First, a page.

Nigeria’s business mogul, Alhaji Aliko Dangote, is the 43rd richest man on earth today, according to the 2013 list of world’s billionaires, compiled by Forbes Magazine. He is worth $16.1 billion, with assets from his cement, sugar, flour and other businesses. He is number one in Nigeria and Africa. It would be recalled that Dangote was number 76 on the list last year.
Mexico’s Carlos Slim, who has taken a hit from the slump in the share price of his America Movil telecoms group since the list was calculated as of February 14, remained the richest person with a fortune of $73 billion, and Microsoft co-founder Bill Gates held on to the No. 2 spot with a net worth of $67 billion.
Spain’s Amancio Ortega, the co-founder of the Inditex fashion group, leapt over Warren Buffett and France’s Bernard Arnault to become the world’s third richest person on Forbes’ 2013 annual ranking of billionaires, with an estimated net worth of $57 billion.
Ortega’s fortune increased $19.5 billion, the biggest gain for any of the billionaires, from the report in 2012. He jumped two places and bumped Buffett, chairman and chief executive of conglomerate Berkshire Hathaway Inc, with a fortune of $53.5 billion out of the top three to the No. 4 spot for the first time since 2000.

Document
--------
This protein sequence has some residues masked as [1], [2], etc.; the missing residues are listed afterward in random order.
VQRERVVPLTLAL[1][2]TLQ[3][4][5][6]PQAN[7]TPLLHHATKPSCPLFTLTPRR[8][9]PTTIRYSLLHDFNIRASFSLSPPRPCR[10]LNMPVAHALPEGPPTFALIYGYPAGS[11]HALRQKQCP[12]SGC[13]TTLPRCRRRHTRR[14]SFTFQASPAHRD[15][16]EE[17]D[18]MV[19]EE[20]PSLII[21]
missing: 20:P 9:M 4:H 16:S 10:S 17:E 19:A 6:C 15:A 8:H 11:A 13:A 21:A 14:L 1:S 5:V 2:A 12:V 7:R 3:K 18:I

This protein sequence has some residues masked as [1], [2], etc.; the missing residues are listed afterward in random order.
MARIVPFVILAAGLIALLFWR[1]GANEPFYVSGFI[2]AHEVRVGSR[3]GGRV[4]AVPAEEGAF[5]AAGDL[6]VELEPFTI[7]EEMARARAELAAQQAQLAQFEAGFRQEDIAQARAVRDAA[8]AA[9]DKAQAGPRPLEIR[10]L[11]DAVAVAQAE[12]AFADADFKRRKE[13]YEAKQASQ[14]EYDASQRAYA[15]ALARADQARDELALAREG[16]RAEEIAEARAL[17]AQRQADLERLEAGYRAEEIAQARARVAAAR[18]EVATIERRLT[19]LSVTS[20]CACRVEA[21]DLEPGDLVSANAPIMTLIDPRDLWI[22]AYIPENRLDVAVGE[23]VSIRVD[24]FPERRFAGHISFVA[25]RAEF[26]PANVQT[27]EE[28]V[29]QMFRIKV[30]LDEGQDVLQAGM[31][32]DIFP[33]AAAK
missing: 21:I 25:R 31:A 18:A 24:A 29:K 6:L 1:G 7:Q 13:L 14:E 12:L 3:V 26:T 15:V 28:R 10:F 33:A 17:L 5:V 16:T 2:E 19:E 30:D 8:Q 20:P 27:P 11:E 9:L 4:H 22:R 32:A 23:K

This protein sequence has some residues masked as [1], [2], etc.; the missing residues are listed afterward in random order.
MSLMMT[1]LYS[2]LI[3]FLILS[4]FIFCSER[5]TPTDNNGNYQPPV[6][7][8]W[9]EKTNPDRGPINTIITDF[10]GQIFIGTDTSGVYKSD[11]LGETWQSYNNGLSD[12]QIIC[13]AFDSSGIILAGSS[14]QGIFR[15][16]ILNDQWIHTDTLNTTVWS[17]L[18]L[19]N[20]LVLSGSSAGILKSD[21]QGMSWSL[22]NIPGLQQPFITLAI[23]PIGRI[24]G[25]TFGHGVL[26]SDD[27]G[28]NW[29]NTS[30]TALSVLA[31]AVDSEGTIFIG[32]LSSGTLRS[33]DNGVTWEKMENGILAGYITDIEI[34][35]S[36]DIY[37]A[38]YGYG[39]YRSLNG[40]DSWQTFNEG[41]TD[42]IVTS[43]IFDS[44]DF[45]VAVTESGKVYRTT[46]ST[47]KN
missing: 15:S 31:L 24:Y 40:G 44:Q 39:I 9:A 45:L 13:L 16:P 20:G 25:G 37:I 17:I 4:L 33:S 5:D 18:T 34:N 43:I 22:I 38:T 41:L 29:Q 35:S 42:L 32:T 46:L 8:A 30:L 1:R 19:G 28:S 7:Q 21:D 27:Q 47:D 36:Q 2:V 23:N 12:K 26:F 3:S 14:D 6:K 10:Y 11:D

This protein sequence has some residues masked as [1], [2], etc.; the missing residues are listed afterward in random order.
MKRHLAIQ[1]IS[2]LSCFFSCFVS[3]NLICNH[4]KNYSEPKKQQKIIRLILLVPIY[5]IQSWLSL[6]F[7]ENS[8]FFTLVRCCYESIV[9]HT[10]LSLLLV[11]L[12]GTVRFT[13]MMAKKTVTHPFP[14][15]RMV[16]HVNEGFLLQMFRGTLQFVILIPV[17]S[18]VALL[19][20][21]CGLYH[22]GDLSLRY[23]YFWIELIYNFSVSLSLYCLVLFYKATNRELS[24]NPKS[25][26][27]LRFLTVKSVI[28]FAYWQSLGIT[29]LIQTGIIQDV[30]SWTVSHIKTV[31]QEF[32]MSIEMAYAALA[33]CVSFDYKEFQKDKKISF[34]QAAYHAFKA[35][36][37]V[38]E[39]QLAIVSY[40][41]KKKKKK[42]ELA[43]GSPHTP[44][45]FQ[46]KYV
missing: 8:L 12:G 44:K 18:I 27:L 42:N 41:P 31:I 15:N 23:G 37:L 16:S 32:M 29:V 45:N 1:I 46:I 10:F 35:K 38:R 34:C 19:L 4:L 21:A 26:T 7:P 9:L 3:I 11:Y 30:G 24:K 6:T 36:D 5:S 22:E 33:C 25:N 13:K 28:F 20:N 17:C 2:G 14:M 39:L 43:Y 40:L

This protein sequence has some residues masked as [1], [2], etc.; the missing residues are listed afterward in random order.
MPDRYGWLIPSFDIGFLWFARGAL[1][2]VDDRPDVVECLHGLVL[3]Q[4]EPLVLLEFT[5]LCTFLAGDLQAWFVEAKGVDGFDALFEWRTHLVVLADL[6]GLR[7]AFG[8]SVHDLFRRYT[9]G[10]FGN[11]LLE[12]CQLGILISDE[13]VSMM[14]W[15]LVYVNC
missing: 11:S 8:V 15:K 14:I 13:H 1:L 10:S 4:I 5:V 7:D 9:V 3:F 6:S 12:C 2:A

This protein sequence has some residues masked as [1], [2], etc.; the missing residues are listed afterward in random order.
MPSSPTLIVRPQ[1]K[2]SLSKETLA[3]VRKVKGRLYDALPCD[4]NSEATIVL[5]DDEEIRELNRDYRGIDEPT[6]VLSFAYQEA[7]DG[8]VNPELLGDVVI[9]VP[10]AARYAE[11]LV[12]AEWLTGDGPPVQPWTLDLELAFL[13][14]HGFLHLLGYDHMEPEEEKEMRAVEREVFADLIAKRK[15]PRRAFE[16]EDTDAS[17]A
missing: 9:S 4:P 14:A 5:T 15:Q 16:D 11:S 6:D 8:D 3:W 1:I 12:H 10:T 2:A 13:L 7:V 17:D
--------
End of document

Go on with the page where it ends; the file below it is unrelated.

“Warren had a great year, it’s just that Amancio Ortega had a better year,” Forbes magazine editor Randall Lane said of the co-founder of Zara. “He has one of the dominant apparel lines in Europe.”
Arnault, of the LVMH luxury goods group, dropped to 10th place with $29 billion.
Slim, 73, made much of his fortune in telecommunications but also branched out into retail, commodities, finance and energy.
“To see Carlos Slim again broaden his lead and certify himself as the richest man in the world is a statement that wealth truly is global and not an American monopoly like it sometimes felt for many decades,” Lane added in an interview.
Dangote, 55, retains his position as Africa’s richest man for the third year in a row. The past year has been eventful for him. In October, he sold off a controlling stake in his flour milling company to Tiger Brands of South Africa. He pocketed $190 million in cash. In February, his Dangote Sugar Refineries acquired a 95 per cent stake in Nigerian sugar producer Savannah Sugar in a bid to maintain its dominant position in the Nigerian sugar industry. Dangote stepped up his philanthropy in the past year, giving over $100 million to causes ranging from education to health, flood relief, poverty alleviation and the arts. He also acquired a yacht, which he named after his mother Amiya.
The second Nigerian on the list is Otunba Mike Adenuga, who is 267th richest on earth, second in Nigeria and 5th in Africa.